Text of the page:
Obesity discrimination: study reveals prejudice among employers

obesity discrimination

“Obese workers are unable to play a full role in the business,” “they wouldn’t be able to do the job required”, and “they’re lazy”, according to employers taking part in research looking at recruitment attitudes towards obese employees.

Almost half (45%) of employers also admitted they were less inclined to recruit at interview stage if the applicant was obese.

The findings follow the recent European Court of Justice (ECJ) ruling that obesity may be a disability if it causes a long-term impairment preventing the employee from doing their job on a par with other workers.

UK employers will therefore have to find ways to accommodate obese workers who fall within this definition of “disability”.

Almost two-thirds (61%) of employers surveyed were worried about potential costs to the business to accommodate side effects of overweight staff, while a similar number (63%) cited a fear of being taken to court on grounds of discrimination if the disability needs of obese workers are not met.

Beverley Sunderland, managing director of Crossland Employment Solicitors, which conducted the survey, said: “Our research shows just how less inclined employers are to recruit obese applicants following the case of Mr Kaltoft, the overweight childminder in Denmark and the ECJ ruling.

“It also demonstrates that organisations do need to be more careful at every stage of recruitment and retention of employees, as discrimination law warns us against making ‘stereotypical assumptions’ and doing so can lead to grievances and possible complaints of constructive dismissal. This applies to both existing employees, or people applying for a job.”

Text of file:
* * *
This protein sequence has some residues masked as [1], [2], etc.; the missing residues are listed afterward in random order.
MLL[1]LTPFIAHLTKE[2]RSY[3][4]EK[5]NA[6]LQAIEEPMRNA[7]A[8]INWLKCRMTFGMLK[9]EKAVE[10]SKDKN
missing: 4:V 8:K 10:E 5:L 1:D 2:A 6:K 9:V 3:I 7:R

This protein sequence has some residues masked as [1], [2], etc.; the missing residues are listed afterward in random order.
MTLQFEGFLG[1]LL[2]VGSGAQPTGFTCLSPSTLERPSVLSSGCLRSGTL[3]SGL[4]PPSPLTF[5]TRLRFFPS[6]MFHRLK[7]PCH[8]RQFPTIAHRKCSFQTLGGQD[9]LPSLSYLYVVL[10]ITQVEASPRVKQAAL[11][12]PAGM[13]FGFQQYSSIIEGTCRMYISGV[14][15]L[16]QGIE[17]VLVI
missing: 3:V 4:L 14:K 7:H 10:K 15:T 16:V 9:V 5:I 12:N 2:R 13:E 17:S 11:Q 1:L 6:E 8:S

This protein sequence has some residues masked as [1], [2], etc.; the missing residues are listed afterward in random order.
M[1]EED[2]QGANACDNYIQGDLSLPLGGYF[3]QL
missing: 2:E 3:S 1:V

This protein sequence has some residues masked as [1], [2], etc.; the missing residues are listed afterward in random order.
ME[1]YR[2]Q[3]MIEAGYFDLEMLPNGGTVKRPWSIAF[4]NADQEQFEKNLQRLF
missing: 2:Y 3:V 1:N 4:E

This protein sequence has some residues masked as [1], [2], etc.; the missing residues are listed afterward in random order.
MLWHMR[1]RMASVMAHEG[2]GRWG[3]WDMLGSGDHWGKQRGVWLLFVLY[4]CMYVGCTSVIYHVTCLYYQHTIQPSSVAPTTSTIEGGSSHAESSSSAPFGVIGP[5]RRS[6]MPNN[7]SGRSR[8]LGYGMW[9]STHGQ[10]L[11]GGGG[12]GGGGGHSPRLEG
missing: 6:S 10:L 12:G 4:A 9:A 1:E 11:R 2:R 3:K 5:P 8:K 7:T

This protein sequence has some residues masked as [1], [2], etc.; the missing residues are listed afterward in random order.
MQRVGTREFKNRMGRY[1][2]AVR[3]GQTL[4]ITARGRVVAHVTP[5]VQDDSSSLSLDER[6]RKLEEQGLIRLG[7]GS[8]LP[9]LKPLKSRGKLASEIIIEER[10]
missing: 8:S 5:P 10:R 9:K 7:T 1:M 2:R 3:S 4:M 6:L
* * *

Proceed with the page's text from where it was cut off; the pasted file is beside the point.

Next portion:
Just over a quarter (26%) were less inclined to hire an obese person due to a lack of awareness of the laws around employing obese workers.

This lack of understanding could cause a problem for some employers. More than half (51%) are unaware that if an obese person tells a potential employer about their long-term condition at interview and the company does not employ them, then the applicant could try and claim disability discrimination on the basis that it was because of their obesity that they were not given the position.

Crossland Employment Solicitors polled people with hiring responsibilities at 1,000 employers.

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